Let's consider this question. A hundred years ago, good health was much more rare than it is today. In 1870, the leading cause of death in the United States was tuberculosis. Of all the people born in developed countries like the United States, a quarter were dead by the age of 25, and about half had died by the age of 50. Today, fully 97% of Americans live past their 25th birthday, and over 90 percent live to be older than 50. Better nutrition and sanitation did much to reduce the toll from infectious diseases. But these diseases could not have been eliminated as significant causes of death and illness without animal research. Today, animal research has contributed to the development of many important drugs, surgical techniques, and therapies that have helped us become a healthier population. For instance, animal research has resulted in the development of: chemotherapy approaches used in the treatment of cancer; drugs and techniques that greatly increase the chance for survival during organ transplant procedures; the drug lithium for the treatment of depression; a technique known as balloon angioplasty for the treatment of cardiovascular disease; vaccines against diphtheria, whooping cough, tetanus, and polio that we received as children; and antibiotics used to treat everything from minor infections to severe illnesses. Nearly half of the biomedical investigations carried out in the United States would not have been possible without laboratory animals.
Also, the same methods that have been developed to prevent and treat diseases in humans have improved the lives of countless animals. The animals that we keep as pets and raise for food would live shorter and less healthy lives were it not for animal research. Vaccines, antibiotics, anesthetics, surgical procedures, and other approaches developed in animals for human use are now commonly employed throughout veterinary medicine. Pets, livestock, and animals in zoos live longer, more comfortable, and healthier lives as a result of animal research. And in many cases, treatments have been developed specifically for animals. Vaccines for rabies, canine parvovirus, distemper, and feline leukemia virus have kept many animals from contracting these fatal diseases. In fact, treatments for heartworm infestation, a painful and ultimately fatal affliction in dogs, have been made possible through the use of research animals.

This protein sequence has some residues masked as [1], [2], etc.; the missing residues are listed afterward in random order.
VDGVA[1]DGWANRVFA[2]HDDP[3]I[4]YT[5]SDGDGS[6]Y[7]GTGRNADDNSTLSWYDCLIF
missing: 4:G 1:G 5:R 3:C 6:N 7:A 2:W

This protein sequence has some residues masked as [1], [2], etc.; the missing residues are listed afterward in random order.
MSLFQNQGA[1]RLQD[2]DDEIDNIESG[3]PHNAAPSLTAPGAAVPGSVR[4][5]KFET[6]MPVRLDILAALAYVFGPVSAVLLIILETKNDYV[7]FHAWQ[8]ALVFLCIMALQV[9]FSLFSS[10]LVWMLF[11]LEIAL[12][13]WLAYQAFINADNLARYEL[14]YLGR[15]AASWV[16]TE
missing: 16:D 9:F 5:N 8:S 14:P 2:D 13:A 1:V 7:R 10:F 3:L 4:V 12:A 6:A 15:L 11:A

Animal research has also been integral to the preservation of many endangered species. The ability to eliminate parasitism, treat illnesses, use anesthetic devices, and promote breeding has improved the health and survival of many species. Through techniques like artificial insemination and embryo transfer, species that are endangered or have disappeared in the wild can now be managed or maintained. Research on the sexual behavior of animals has made it possible to breed many species in captivity, enabling endangered species to be reintroduced to the wild.
While it is often impossible to obtain full agreement by everyone about all of the issues related to animal experimentation, each person's opinion should always be respected. It is not difficult, however, to obtain everyone's full agreement with the principle that the humane and kind treatment of animals should be of primary importance throughout the scientific community. And it is not difficult to understand that animal research has taught us more about the world we live in and about the living things that inhabit that world. It is the responsibility of all of the life scientists throughout the world to perform their studies with the utmost respect for all living things. Everyone should insist that any experiment that involves the use of animals be carried out with careful and kind treatment of those animals.
In the next section, we will briefly discuss how your muscle types can
change due to changing physical and environmental circumstances. This will
lead us right into a discussion of how the absence of gravity can affect
the types of muscles that astronauts maintain as well as the overall
strength of these muscles. Remember that, in order to study the muscle, a
scientist must be able to see the muscles directly. A proper muscle study
requires more tissue than an astronaut should expect to donate, and so you
should be aware that we will be discussing how animal tissues were used to
study muscles in space.